Shabti of Ta-mit
New Kingdom, 18th Dynasty, reign of Amenhotep III, ca. 1388 – 1351 BC
We are very pleased to announce the return of this rare and well-preserved shabti figure from the Houston Museum of Natural Science, USA, where it has been on loan.
A shabti is a small figure of a servant or labourer. They were often made as a miniature version of a deceased person. They were made and buried in tombs for thousands of years from the Middle Kingdom (around 2,000 BC), to the Ptolemaic Period when they disappeared around 30 BC. In the New Kingdom they were made in the form of mummies holding farming tools. This was because it was believed that they would come to life in the afterlife and carry out any hard labour that the gods asked the deceased person to do. The word ‘shabti’ is believed to have meant ‘answerer’ in Ancient Egyptian, and the shabtis were made to answer to the demands of the gods in the place of their owner. Many shabti figures are inscribed with the following spell, which would make sure that they did their job in the afterlife –
‘O this shabti,
If one counts on the Osiris (Title and Name of Deceased)
To do all the works which are needed to be done
There in the God’s land
If obstacles are indeed in the way of a man and his duties,
‘here I am’ you shall say
When you are called upon at any time to serve there, to cultivate the fields, to irrigate the lands, to transport by boat the sand of the east to the west, and vice-versa
‘here I am’ you shall say’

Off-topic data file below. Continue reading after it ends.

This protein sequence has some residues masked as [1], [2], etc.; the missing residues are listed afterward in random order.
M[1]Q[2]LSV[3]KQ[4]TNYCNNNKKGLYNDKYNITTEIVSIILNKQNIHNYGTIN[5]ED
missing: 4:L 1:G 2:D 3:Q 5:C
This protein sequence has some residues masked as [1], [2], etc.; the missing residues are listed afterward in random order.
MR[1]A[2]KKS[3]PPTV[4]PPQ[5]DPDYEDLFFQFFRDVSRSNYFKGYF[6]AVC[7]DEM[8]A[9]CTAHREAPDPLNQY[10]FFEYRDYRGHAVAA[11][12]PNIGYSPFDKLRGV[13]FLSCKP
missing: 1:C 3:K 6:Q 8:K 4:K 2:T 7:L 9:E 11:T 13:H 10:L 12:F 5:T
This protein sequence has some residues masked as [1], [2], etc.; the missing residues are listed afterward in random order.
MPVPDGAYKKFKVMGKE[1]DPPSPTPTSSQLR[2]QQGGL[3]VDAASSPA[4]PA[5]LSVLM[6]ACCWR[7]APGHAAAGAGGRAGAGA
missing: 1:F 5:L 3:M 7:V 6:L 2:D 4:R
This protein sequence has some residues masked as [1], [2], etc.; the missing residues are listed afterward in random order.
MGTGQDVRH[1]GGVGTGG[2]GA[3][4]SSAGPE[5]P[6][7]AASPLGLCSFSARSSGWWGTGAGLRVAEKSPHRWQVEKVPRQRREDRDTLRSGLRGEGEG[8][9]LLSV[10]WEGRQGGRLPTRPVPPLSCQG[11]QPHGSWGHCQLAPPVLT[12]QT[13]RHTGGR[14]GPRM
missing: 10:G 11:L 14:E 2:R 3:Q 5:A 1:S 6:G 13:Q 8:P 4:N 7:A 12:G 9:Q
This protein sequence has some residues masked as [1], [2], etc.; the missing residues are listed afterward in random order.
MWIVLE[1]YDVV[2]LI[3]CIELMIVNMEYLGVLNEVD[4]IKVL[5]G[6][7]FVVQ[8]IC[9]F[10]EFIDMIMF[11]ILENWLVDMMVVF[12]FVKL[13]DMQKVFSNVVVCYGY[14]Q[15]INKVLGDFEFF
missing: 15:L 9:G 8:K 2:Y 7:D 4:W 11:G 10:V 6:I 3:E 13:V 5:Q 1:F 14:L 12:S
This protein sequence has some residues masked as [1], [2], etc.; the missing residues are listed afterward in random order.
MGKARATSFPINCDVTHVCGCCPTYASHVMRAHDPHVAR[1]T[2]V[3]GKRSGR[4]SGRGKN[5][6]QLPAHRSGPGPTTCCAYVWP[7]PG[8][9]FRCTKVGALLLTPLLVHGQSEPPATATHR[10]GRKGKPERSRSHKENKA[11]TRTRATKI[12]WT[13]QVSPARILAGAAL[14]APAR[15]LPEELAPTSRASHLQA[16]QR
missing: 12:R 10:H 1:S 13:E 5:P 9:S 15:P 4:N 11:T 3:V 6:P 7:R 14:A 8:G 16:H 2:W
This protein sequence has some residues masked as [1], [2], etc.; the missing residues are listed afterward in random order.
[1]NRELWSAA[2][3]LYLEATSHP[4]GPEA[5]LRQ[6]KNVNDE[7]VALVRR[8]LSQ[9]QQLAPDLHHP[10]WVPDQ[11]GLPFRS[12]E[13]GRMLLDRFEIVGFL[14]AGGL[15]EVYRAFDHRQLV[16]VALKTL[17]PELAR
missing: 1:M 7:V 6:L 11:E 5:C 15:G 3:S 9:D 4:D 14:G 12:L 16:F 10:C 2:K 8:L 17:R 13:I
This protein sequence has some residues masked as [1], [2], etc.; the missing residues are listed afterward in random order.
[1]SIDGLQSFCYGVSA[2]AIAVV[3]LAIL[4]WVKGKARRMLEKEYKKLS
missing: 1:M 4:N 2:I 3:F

Shabti of Horwedja, inscribed with the shabti spell, Liverpool Museums, object number 56.20.710
The inscription on the shabti tells us that it belonged to ‘The Lady of the House, Ta-mit’. ‘Ta-mit’ translates as ‘lady cat’ – she was perhaps named for her love of cats or her worship of a cat-headed goddess such as Bastet. ‘Mit’ or ‘miu’ was the ancient Egyptian word for a cat and was an onomatopoeia imitating a cat’s meow. Cats gained an important place in ancient Egyptian daily life as hunters of mice and poisonous snakes – they became well-loved as protectors of both grain stores and the family home. The shabti is holding a hoe in one hand, and a rope that drapes over her shoulder and ends in a basket.
View of the back of the shabti of Ta-mit
This shabti is made from painted wood, and the colours are very well preserved. It is likely that it was excavated at Thebes, and was originally part of the famous collection of Lord William Amhurst, 1st Baron of Hackney (1835 – 1909). Lord Amhurst built up a large collection of Egyptian artefacts at his home Didlington Hall, which he turned into his own museum. He was a patron of the young Howard Carter, who often visited to view his Egyptian collection. The shabti was sold in a sale of Amhurst’s collection in 1921 at Sotheby’s. Our records note that ‘Howard Carter commented favourably on this shabti at the 1921 sale’.
Our records also include a rumour that the Ta-mit shabti was the inspiration behind the famous novel ‘She’ by H.Rider Haggard. In the novel, ‘she’ refers to Ayesha, a mysterious queen who rules over a kingdom in Africa. She is immortal and has magical powers – the novel is a fantasy adventure. Haggard is known for having created the ‘lost world’ literary genre, usually involving a Western hero traveling to a far-off, undiscovered land.
This object is just one of the many objects that form part of Denys Eyre Bower’s five impressive collections which include Ancient Egyptian, Japanese, Buddhist, Stuart and Jacobite, and Books. For more information on these objects, review our Object of the Month series, visit the Historic House and Collections or contact our Curator, Naomi Collick by email or by calling 01892 870347.
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